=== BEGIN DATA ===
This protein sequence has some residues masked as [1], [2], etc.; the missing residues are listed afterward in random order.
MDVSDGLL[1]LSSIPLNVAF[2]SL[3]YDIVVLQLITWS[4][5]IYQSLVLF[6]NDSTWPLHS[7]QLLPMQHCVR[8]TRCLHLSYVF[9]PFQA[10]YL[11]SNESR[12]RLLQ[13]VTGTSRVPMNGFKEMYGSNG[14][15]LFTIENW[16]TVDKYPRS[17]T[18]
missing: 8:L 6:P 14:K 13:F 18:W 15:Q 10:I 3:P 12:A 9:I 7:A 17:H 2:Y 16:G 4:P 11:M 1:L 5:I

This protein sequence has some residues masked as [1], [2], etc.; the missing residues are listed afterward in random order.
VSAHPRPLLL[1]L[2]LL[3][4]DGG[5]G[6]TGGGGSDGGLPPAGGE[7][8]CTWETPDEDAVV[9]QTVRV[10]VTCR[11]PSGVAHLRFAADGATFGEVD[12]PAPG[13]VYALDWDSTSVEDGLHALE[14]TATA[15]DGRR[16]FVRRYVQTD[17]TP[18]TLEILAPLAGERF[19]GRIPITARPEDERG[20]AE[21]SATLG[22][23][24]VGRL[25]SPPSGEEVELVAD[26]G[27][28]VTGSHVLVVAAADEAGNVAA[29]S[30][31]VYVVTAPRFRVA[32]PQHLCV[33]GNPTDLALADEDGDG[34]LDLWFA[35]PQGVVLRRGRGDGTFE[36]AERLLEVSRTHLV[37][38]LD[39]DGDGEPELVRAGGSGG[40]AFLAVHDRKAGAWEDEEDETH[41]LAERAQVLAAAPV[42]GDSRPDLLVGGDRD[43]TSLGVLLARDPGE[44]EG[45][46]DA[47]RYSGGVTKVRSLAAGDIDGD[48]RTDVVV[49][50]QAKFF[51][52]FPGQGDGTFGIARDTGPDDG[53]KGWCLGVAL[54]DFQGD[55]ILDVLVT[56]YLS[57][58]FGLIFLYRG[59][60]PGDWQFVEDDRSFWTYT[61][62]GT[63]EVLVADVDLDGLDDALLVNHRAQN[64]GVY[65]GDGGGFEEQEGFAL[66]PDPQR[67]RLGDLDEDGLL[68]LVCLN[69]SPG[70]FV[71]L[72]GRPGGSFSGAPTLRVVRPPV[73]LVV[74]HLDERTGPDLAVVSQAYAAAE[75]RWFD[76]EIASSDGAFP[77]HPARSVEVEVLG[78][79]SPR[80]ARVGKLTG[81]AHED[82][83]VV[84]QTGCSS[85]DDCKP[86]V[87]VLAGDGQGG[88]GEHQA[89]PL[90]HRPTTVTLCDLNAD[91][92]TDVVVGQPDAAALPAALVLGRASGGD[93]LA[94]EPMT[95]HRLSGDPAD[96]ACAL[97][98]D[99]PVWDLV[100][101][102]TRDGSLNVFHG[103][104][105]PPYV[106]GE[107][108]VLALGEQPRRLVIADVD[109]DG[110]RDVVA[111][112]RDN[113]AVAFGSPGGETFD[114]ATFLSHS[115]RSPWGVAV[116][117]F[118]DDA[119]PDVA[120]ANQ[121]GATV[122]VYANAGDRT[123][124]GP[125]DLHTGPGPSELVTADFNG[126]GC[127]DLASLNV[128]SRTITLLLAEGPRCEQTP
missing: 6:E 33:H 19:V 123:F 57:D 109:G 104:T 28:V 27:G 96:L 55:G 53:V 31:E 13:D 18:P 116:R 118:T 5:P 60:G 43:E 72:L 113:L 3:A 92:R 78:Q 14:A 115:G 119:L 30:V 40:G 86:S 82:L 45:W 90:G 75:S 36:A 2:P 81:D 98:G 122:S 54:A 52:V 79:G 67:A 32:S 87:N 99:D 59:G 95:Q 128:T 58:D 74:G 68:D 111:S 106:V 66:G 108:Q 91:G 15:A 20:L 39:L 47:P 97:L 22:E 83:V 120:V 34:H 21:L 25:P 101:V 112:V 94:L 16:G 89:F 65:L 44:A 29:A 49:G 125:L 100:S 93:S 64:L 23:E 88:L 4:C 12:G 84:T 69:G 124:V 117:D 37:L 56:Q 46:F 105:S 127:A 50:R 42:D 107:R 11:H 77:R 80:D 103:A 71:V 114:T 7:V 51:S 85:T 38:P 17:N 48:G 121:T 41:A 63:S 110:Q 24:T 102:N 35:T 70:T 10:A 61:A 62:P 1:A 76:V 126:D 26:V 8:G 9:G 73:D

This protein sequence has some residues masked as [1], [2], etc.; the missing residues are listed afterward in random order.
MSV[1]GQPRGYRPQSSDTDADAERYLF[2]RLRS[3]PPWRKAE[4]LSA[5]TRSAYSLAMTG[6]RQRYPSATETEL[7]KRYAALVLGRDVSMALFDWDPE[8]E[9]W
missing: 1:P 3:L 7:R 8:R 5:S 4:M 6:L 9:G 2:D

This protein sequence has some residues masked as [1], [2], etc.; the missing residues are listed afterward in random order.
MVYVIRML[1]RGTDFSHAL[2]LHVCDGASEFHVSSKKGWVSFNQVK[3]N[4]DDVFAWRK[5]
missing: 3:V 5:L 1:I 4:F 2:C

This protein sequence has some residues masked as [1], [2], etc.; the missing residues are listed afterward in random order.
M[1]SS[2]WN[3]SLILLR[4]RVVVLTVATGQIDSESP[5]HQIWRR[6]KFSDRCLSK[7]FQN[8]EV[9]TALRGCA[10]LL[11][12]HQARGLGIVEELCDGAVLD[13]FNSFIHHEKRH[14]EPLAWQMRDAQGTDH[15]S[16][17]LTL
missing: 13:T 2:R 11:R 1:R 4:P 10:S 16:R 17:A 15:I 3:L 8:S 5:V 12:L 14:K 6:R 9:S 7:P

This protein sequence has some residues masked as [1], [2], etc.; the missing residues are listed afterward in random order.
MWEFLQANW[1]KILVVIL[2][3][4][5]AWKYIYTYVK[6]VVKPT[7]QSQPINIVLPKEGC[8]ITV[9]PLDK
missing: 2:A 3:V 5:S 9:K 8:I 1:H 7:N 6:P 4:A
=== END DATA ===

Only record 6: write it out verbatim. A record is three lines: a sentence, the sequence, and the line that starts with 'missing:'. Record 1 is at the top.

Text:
This protein sequence has some residues masked as [1], [2], etc.; the missing residues are listed afterward in random order.
MWEFLQANW[1]KILVVIL[2][3][4][5]AWKYIYTYVK[6]VVKPT[7]QSQPINIVLPKEGC[8]ITV[9]PLDK
missing: 2:A 3:V 5:S 9:K 8:I 1:H 7:N 6:P 4:A